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McFeely: Fargo School Board schedules special meeting to discuss Pledge of Allegiance

Move comes after Gov. Burgum says he'll push for law ensuring students, government bodies be given 'opportunity' to say pledge

Fargo School Board member Seth Holden, left, declines to participate in the Pledge of Allegiance with the Air Force Junior Reserve Officers Training Corps Color Guard at the Tuesday, April 12, 2022, meeting. The board will no longer recite the verse after it rescinded the motion on Tuesday, Aug. 9, voting in favor of removing it.Michael Vosburg/The Forum
Fargo School Board member Seth Holden, left, declines to participate in the Pledge of Allegiance with the Air Force Junior Reserve Officers Training Corps Color Guard at the Tuesday, April 12, 2022, meeting. The board will no longer recite the verse after it rescinded the motion on Tuesday, Aug. 9, voting in favor of removing it.
Michael Vosburg/The Forum
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FARGO — The Fargo School Board has scheduled a special meeting for Thursday, Aug. 18, to discuss its decision to not say the Pledge of Allegiance prior to meetings.

The decision comes on the same day North Dakota Gov. Doug Burgum, a Republican, issued a statement saying his administration will work with the Republican-dominated legislature to craft a law guaranteeing the opportunity exists for government officials and students to recite the pledge .

Burgum's move, while not explicitly stated as such, appears in response to the Fargo board's decision to rescind a motion that the Pledge of Allegiance be said before each meeting.

The Fargo board voted 7-2 last week to not say the pledge prior to meetings, setting off a firestorm of criticism in conservative media. The story went national, getting airtime on Fox News among other outlets.

A meeting labeled "special" was added Monday to the Board of Education meetings list on the school district's website. While there is no agenda attached, sources say the meeting will deal with the Pledge of Allegiance.

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It's clear the school board, with several new members elected in June, misjudged the reaction to rescinding the motion to say the pledge before meetings. Sources say Republican lawmakers were angered by the Fargo board's decision and talked of retaliation at the upcoming legislative session scheduled to begin in January 2023.

The special meeting, called by board president Tracie Newman, is likely an attempt to tamp down lawmaker vengeance, but it might be too little, too late.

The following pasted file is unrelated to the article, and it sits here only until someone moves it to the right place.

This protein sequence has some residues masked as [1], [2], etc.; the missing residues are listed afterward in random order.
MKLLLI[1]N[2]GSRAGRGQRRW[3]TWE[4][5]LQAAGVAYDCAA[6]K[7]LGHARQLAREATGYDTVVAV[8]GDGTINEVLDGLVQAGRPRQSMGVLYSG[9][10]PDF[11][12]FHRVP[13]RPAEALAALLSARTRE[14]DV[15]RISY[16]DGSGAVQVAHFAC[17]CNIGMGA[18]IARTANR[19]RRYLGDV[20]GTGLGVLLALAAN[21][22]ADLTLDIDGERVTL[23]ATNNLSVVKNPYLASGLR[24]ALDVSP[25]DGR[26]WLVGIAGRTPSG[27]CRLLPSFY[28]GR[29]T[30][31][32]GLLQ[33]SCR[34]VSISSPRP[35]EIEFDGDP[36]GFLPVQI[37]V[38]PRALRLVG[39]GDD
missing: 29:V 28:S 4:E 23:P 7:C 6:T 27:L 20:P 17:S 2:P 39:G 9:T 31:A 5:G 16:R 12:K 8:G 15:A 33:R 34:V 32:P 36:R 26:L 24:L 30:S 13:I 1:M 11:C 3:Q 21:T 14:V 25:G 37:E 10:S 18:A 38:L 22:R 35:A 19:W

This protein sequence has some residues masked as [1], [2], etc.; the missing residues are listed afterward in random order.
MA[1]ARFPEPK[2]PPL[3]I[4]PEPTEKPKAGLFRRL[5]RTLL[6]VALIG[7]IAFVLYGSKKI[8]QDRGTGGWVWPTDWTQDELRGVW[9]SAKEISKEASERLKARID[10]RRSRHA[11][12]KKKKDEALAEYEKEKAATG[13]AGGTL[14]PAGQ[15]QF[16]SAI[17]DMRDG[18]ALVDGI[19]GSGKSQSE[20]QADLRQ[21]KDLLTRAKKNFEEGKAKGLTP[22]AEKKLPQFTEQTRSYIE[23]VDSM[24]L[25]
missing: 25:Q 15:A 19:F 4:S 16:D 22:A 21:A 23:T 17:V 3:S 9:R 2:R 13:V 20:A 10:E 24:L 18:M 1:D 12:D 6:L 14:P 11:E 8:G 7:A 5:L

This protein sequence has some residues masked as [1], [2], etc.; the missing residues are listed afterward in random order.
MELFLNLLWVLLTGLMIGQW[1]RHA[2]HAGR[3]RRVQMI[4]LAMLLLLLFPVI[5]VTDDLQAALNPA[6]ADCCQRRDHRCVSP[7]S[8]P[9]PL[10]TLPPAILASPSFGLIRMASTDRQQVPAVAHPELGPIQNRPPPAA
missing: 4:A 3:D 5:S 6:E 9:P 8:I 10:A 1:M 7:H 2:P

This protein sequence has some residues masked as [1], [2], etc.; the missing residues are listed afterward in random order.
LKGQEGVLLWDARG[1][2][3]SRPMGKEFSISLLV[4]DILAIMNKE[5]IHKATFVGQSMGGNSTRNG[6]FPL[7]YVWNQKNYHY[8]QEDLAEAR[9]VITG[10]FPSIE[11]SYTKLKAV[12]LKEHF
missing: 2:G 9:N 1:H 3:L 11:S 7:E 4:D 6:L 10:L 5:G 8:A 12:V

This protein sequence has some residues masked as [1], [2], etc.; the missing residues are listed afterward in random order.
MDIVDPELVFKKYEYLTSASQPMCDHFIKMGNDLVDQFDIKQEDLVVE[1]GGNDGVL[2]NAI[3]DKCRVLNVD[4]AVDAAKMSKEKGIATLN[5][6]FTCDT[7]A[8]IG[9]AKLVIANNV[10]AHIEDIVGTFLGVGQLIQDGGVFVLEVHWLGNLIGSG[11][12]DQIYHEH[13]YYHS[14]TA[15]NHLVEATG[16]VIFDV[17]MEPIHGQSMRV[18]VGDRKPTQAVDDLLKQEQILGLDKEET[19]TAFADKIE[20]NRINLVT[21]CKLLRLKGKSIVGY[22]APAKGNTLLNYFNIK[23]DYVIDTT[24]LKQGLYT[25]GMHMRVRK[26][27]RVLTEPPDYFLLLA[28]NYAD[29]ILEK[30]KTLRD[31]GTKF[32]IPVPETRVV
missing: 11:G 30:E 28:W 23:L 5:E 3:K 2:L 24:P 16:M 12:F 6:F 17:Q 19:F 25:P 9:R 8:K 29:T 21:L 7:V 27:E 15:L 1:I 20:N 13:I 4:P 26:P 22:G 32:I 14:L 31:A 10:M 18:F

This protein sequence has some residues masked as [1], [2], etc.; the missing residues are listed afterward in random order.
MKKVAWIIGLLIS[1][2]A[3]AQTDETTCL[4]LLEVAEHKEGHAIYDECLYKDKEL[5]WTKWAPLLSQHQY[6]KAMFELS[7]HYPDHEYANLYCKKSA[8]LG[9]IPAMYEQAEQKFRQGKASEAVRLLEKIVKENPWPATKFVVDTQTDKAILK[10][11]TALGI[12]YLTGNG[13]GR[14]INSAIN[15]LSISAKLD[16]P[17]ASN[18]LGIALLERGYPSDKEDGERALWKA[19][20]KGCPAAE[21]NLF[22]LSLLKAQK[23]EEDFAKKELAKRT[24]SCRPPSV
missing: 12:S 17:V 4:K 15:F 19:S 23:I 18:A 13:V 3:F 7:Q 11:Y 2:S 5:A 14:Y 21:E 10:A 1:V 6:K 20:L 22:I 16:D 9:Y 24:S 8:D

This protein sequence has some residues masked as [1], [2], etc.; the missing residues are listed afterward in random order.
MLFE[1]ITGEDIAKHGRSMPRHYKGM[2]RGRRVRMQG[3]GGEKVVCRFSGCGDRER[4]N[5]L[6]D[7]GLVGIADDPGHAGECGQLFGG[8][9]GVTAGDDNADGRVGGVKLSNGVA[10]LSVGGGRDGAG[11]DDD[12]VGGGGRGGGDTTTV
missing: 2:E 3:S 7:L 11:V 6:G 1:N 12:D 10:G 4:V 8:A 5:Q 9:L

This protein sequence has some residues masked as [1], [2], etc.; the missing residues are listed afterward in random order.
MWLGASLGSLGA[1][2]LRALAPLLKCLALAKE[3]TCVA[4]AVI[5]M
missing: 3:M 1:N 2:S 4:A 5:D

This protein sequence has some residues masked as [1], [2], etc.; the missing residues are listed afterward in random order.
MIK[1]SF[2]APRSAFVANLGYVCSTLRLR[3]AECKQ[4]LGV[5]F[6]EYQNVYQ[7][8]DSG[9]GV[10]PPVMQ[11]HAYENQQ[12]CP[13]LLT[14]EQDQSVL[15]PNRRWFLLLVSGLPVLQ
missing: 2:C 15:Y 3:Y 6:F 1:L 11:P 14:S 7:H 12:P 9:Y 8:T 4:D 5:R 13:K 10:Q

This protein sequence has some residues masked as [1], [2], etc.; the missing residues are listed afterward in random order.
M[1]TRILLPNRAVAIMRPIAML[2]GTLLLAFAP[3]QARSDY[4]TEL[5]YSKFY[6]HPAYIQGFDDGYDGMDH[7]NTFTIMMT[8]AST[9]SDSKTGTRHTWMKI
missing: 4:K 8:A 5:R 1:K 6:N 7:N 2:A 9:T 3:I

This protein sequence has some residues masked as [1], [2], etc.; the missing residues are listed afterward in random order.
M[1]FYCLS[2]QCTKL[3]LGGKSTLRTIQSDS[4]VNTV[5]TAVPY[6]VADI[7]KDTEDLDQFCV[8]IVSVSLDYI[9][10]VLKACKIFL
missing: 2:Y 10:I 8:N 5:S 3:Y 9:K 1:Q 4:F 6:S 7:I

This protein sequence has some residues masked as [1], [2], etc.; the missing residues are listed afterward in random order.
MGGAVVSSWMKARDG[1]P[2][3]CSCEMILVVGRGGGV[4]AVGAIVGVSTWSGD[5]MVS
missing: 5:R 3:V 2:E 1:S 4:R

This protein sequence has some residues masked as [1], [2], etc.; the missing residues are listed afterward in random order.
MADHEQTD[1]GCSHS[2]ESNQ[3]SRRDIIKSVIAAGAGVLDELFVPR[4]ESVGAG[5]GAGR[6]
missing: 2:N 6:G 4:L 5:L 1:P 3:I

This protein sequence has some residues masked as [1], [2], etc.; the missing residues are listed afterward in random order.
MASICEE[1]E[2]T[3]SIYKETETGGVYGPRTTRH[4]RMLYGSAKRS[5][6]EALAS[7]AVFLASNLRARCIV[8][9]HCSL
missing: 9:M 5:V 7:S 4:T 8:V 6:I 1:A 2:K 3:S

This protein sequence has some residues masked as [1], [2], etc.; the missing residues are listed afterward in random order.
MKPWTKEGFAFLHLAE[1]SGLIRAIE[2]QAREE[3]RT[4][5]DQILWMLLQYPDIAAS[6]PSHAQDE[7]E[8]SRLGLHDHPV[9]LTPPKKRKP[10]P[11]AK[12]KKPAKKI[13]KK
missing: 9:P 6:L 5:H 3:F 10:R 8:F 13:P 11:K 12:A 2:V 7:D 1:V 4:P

Republican lawmakers like state Sen. Scott Meyer, Grand Forks, and state Reps. Pat Heinert, Bismarck, and Todd Porter, Mandan, have agreed to collaborate with Burgum's office to craft the legislation. Sources say Fargo area GOP legislators are angry with the Fargo board, too.

Slapping down a Fargo school board seen as progressive — "woke," in the lexicon of conservative media and politicians — is fresh meat for Republican politicians in a state as red as North Dakota. The board's decision, while innocuous in terms of impact on students, was tone-deaf.

It gave Republicans a chance to rally around the flag.

"As North Dakotans and Americans, we believe strongly in the value of this traditional and powerful affirmation that we are one nation, united under one flag, with liberty and justice for all, aspiring toward a more perfect union and acknowledging that such noble work never ends," Burgum said in announcing the planned legislation.

It's likely the Fargo board will get spanked during the upcoming session, taught a lesson by Republican legislators who are vindictive and mean-spirited. While the GOP likes to tout "local control" for school boards, the legislature could try to punish Fargo in areas like funding, curriculum, local control, etc.

Fargo educators will be playing damage control the entire session.

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Which, of course, is too bad because the ones most hurt will be students and teachers. But that won't stop Republican legislators and the governor from getting their revenge.

Mike McFeely is a columnist for The Forum of Fargo-Moorhead. He began working for The Forum in the 1980s while he was a student studying journalism at Minnesota State University Moorhead. He's been with The Forum full time since 1990, minus a six-year hiatus when he hosted a local radio talk-show.
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